Man digs in most unlikely places to find treasures

·4 min read

Tropical storms, hurricanes and flooded rivers can be incredibly destructive, but they also help uncover memories from the past. Severe weather can also toss items from cargo ships, wash valuables away during a tsunami or unearth precious metals during a hurricane.

Accuweather National Reporter Bill Wadell didn't mind getting dirty to take viewers along a journey with a history buff in New Orleans who searches for Louisiana's forgotten past.

"That's why we're out here. Saving history," New Orleans relic hunter Shane Mears told Wadell.

The muddy man on a mission wades along the banks of the Mississippi River and has been searching for unique finds since the 1980s when he first ventured out with his dad.

Bill Wadell interviewing Shane Mears on the bank of the Mississippi River about his treasures. (AccuWeather / Bill Wadell)

"I do it for the thrills and the booty," Mears quipped. "The treasure," he added. "We're looking for old Civil War artifacts."

This hobby became a true passion for Mears after Hurricane Katrina hit the Gulf Coast in 2005.

Mears told Wadell he doesn't by any means hope for a tropical storm or hurricane to impact New Orleans again, but if such a storm does hit, he expects floodwaters to resurface more artifacts to be discovered.

Items Shane Mears has found in New Orleans, Louisiana, with a metal detector. (AccuWeather / Bill Wadell)

The irony is not lost on Mears who explained that as the river has gone up and down over the years, the water has taken a lot with it, but it has also deposited a lot of artifacts.

As such, the treasure hunter keeps a close eye on the forecast and levee construction projects protecting the Big Easy to plan each expedition.

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"The MinuteCast has just has been a blessing. I mean you look at that, it's so accurate," Mears said, referring to AccuWeather MinuteCast®, which is a forecast offering that highlights the exact start and end times as well as the intensity of precipitation for precise locations over the next four hours. The feature is available in the free AccuWeather app and on AccuWeather.com. "And looking in the river here, you know, when it starts to go down, that's when I need to come out and do my digging."

When the river levels drop, Mears and his exploration buddy, Susanna French, load up and head out with shovels, a probe and a metal detector.

Shane Mears and Susanna French looking for treasure along the Mississippi River with a metal detector. (AccuWeather / Bill Wadell)

His adventures take him to dirty places that could be hiding prized possessions and pure gems.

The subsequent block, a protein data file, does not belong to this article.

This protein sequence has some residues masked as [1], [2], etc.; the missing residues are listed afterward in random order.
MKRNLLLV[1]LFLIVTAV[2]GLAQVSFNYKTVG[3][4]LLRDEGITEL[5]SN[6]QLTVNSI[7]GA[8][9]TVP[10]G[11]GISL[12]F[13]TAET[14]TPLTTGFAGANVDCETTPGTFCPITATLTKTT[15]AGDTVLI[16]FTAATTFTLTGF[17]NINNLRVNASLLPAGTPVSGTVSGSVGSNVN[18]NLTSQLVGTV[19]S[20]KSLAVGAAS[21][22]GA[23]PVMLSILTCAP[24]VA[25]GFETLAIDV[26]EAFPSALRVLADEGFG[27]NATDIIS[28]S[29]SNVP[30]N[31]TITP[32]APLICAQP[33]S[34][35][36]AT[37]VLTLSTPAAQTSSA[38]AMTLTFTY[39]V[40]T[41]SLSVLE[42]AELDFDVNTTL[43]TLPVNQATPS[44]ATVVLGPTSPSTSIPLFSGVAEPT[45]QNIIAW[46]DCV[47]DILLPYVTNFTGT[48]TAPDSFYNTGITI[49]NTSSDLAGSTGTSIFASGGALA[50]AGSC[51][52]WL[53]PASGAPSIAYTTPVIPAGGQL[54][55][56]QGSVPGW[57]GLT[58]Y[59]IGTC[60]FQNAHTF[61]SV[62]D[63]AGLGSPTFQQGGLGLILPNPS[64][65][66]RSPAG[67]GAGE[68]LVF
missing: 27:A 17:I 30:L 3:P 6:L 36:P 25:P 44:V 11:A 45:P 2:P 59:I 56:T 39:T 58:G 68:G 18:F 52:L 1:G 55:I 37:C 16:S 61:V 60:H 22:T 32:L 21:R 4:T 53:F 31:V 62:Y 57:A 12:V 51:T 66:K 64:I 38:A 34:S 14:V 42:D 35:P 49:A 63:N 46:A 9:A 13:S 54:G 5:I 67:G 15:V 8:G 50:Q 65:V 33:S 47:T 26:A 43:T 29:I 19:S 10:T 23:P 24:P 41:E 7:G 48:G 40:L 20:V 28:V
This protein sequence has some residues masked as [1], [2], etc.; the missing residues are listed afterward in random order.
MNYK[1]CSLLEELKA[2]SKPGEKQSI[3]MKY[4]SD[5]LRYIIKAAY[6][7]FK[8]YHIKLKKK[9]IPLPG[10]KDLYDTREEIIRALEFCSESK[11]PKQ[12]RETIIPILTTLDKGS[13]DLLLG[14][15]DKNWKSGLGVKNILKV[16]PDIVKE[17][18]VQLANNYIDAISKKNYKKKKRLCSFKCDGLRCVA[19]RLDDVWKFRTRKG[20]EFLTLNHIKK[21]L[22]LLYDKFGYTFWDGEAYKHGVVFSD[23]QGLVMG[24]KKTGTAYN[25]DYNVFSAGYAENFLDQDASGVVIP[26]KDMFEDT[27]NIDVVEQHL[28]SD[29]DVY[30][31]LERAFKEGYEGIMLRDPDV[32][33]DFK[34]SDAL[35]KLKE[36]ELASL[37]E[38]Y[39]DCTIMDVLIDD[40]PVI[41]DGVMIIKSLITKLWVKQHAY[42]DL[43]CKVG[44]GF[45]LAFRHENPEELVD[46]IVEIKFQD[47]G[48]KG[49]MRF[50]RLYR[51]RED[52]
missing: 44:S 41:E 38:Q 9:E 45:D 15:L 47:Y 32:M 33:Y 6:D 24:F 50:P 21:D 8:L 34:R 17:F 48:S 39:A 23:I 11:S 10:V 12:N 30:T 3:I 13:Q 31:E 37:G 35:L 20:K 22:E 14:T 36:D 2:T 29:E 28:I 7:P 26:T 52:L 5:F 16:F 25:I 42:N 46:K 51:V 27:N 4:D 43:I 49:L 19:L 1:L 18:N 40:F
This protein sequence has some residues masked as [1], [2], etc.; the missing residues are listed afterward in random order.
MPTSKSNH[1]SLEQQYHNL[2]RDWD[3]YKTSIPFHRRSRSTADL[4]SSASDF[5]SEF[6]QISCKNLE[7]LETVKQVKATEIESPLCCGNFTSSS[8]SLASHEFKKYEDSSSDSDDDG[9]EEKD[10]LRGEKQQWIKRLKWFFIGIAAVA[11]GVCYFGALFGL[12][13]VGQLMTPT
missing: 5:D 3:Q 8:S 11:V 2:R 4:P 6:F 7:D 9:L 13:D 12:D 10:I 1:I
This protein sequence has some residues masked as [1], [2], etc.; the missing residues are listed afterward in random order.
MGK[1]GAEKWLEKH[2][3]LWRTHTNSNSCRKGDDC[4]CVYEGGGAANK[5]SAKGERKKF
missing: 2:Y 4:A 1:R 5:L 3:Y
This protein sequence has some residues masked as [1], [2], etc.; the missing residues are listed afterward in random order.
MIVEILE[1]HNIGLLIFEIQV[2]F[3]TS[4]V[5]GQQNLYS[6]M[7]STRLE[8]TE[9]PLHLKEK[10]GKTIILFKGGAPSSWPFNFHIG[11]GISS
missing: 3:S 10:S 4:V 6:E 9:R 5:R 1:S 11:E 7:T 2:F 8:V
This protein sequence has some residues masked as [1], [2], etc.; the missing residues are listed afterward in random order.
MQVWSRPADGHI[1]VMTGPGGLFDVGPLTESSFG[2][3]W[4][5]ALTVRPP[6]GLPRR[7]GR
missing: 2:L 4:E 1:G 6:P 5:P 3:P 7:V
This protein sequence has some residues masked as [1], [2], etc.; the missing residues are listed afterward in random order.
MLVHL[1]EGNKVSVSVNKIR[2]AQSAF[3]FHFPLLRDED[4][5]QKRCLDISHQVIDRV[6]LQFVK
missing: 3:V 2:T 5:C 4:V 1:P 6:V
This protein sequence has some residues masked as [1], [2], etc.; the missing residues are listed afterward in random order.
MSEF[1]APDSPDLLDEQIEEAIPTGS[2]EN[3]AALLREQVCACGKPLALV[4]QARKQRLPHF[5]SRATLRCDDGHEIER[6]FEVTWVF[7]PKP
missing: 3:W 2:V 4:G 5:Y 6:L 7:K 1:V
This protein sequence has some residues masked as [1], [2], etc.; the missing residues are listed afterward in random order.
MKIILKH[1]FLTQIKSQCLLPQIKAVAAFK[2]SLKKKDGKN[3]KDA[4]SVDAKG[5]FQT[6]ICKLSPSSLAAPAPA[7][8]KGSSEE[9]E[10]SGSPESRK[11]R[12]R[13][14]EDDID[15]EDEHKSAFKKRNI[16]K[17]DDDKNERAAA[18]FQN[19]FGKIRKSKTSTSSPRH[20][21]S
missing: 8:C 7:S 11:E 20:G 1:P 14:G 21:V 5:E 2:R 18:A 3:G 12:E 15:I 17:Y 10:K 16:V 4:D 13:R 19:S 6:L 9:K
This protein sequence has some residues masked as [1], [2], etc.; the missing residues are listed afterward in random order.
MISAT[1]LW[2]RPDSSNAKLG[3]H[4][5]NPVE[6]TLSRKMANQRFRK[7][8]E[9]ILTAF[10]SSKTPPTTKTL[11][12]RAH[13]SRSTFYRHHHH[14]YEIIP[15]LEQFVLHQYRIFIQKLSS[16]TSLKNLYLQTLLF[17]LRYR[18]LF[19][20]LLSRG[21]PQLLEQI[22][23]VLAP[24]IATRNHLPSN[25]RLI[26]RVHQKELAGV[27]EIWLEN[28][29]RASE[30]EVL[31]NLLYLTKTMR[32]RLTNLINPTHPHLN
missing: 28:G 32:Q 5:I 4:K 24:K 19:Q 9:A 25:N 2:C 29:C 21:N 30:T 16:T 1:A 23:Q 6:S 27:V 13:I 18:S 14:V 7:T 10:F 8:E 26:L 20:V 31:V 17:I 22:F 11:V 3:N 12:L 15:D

"We started digging privies. That's my real deal. Digging in the toilets," Mears said.

"The deepest I've gone is over 15 feet, but this one, in particular, is about 8 feet deep and it's just incredible. It's dirty. If you see me dirty now, this is what I like," Mears said.

Shane Mears searching for historic relics in a privy, an old-fashioned term for an outhouse or what is now known as a restroom. (AccuWeather / Bill Wadell)

Some discoveries, like unremarkable parts to an old ship, are disappointing; however, other finds are tough to put a price on, Mears explained to Wadell.

"We find buttons. We find old coins. Oldest coin I found was a half of a silver dollar, old civil Spanish real from 1876," he recalled, adding that some other major finds include a Republic of Texas belt buckle dating to around the 1830s. Mears has also turned up collectibles from the Louisiana militia in the early to mid-1800s as well as pelican buttons, which are a really rare find, he explained.

Items Shane Mears has found along the Mississippi River with a metal detector. (AccuWeather / Bill Wadell)

The day before meeting with Wadell, Mears unearthed a first-place gold medal from the Mechanics and Agricultural Fair of New Orleans that was held in 1859.

"We just pulled it out yesterday at this privy I'm telling you about. It's an actual gold medal, 1859, says it right there, gold medal. And looking it up, it's so rare. I mean it's rare. I mean I'm lost for words it's so rare. We're excited about it," Mears said.

Although he's always on the search for more, Mears doesn't go out treasure hunting with any specific gems or valuables in mind.

"The minute that you start thinking about Lafitte's treasure or buried this and buried that, I think you go crazy and people already say I'm crazy," he said.

Shane Mears searching for artifacts along the Mississippi River in New Orleans, Louisiana. (AccuWeather / Bill Wadell)

Jean Lafitte was a French pirate and privateer who was active in the Gulf of Mexico region from the early 19th century, and who is rumored to have buried treasure and gold in many locations, including sites along coastal Louisiana.

"I just let fate guide me and you can't just think about it. But I tell you: Fate's been good to me. It's been, been really, really good, knock on wood. So let's just keep it going," Mears said.

Mears has a personal collection at home and said he shares the rest of the treasures he digs up with local libraries.

Reporting by Bill Wadell.

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